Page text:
A slew of new software features at its Worldwide Developers Conference on Monday, including an augmented reality upgrade and animojis that can stick out their tongues when you do.
But the company’s latest desktop and mobile operating systems contain a more subtle, yet more radical, innovation. The newest version of Apple’s Safari browser will push back hard against the ad-tracking methods and device fingerprinting techniques that marketers and data brokers use to monitor web users as they browse. Starting with Facebook.
The next version of Safari will explicitly prompt you when a website tries to access your cookies or other data, and let you decide whether to allow it, a welcome step toward explicit choices about online tracking. Safari will also make a dent in defeating the so-called “fingerprinting” approach, in which marketers use publicly accessible information about devices—like the way they’re configured, the fonts they have installed, and the plug-ins they run—to assign them an individual, trackable ID. In macOS Mojave and iOS 12, Safari will scrub much of this data, exposing only generic configuration information and default fonts. The browser will also stop supporting legacy plugins. The idea is to make your Mac indistinguishable from millions of others, muting the fingerprinting effect.
“Data companies are clever and relentless,” Craig Federighi, Apple’s senior vice president of software engineering, said on Monday, explaining why Apple pushed to add these features. The company calls the set of tools “Intelligent Tracking Prevention 2.0,” and they feature WebKit changes, like eliminating a 24-hour grace period that gave trackers a day of cookie access.
The new version of Safari will also help improve password hygiene by offering to generate, autofill, and store strong passwords. It’s a well-intentioned approach, although one that can be problematic depending on how it’s deployed. The browser will now also audit password reuse to try to discourage people from using the same password for multiple services—a crucial way consumers can reduce their risk of being impacted by data breaches.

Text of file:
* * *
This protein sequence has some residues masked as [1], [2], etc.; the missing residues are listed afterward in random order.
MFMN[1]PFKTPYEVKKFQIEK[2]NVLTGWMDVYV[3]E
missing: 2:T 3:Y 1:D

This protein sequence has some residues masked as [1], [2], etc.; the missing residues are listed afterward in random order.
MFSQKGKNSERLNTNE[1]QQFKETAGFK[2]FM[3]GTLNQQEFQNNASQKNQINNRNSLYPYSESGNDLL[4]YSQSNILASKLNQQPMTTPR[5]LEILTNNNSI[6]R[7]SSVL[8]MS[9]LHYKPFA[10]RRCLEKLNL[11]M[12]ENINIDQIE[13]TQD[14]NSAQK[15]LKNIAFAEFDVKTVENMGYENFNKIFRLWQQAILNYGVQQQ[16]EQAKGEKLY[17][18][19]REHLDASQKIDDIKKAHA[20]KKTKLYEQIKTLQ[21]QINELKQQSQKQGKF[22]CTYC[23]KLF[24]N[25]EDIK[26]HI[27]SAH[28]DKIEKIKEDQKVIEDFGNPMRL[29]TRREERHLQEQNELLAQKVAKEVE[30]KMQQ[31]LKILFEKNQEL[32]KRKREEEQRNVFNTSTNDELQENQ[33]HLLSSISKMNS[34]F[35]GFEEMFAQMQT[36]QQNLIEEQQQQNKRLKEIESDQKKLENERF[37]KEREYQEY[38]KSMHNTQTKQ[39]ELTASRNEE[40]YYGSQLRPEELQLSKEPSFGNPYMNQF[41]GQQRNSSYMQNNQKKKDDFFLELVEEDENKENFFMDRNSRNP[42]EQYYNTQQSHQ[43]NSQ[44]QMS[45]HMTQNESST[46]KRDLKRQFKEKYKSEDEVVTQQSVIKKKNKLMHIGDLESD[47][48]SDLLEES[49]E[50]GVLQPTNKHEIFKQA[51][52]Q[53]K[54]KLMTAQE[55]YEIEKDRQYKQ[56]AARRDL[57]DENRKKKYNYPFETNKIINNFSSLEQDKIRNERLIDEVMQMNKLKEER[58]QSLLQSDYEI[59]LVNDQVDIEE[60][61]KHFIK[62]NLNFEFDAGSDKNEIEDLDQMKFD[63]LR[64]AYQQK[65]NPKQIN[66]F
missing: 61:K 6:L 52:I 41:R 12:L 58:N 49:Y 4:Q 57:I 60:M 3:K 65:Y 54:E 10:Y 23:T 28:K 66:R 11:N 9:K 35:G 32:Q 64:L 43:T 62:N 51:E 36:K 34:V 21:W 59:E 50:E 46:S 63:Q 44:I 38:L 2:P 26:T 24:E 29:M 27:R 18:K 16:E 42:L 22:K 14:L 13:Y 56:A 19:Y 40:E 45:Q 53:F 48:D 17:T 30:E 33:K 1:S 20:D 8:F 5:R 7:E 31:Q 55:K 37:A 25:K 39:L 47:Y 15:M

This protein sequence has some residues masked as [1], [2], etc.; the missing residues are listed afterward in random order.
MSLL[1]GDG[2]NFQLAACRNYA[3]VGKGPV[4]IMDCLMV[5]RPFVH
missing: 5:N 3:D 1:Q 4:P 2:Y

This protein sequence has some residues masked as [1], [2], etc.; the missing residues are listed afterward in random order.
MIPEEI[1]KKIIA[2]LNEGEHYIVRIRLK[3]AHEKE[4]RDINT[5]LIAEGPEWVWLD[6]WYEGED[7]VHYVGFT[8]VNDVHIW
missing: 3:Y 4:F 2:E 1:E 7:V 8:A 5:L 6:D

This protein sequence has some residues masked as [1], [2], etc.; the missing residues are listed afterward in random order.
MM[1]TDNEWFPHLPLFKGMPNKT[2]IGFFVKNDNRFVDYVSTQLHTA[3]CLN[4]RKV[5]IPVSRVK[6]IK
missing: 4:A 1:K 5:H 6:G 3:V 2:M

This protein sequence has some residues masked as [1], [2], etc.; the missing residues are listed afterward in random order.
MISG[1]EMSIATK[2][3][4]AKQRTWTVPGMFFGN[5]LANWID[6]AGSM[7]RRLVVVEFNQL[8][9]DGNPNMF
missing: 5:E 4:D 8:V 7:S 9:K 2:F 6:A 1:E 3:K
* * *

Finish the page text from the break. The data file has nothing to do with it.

The antitracking features continue Apple’s assault on ad tech; last year’s Safari update prevented video and audio from autoplaying, and the then-nascent Intelligent Tracking Prevention Webkit tool worked to identify and block tracking cookies. This year’s updates, though, take things a step further by significantly expanding the tracking techniques Safari can block or warn users about.
Apple’s not the only company to toughen up its browser against privacy and security menaces. As with Chrome’s Do Not Track mechanism, Apple seems to have based some of the new Safari protections on research from Mozilla, which offers its own protections in the Firefox browser. In February, Chrome also started offering native ad-blocking measures to bring more comprehensive protections to users based on standards from the Coalition for Better Ads. There are also browser plugins like Ghostery, Privacy Badger, and Adblock Plus to help stymie various tracking techniques. But Apple’s efforts in Mojave and iOS 12 appear to be the most prominent and comprehensive yet.
Stamos seemed more focused on blasting Apple’s attempt to single Facebook out, but it’s true that this generation of Intelligent Tracking Prevention will inevitably have limitations. It’s difficult to fully block online tracking methods without also eroding website usability, and different privacy initiatives have approached dealing with this conflict in different ways.
“The consent popups will be a big deal to people. It’s more visual so you know that they are attempting to track you versus it just happening in the background silently,” says Will Strafach, an iOS security researcher and the president of Sudo Security Group. “I guess the real test will be how well these measures work and how advertisers and trackers will react.”
Google and Firefox already offer plenty of solid ad-blocking and antitracking mechanisms, and offer a host of other features that may make them more desirable than Apple’s browser. But if privacy matters most to you, it might be time to give Safari a try.
This article originally appeared on Wired.com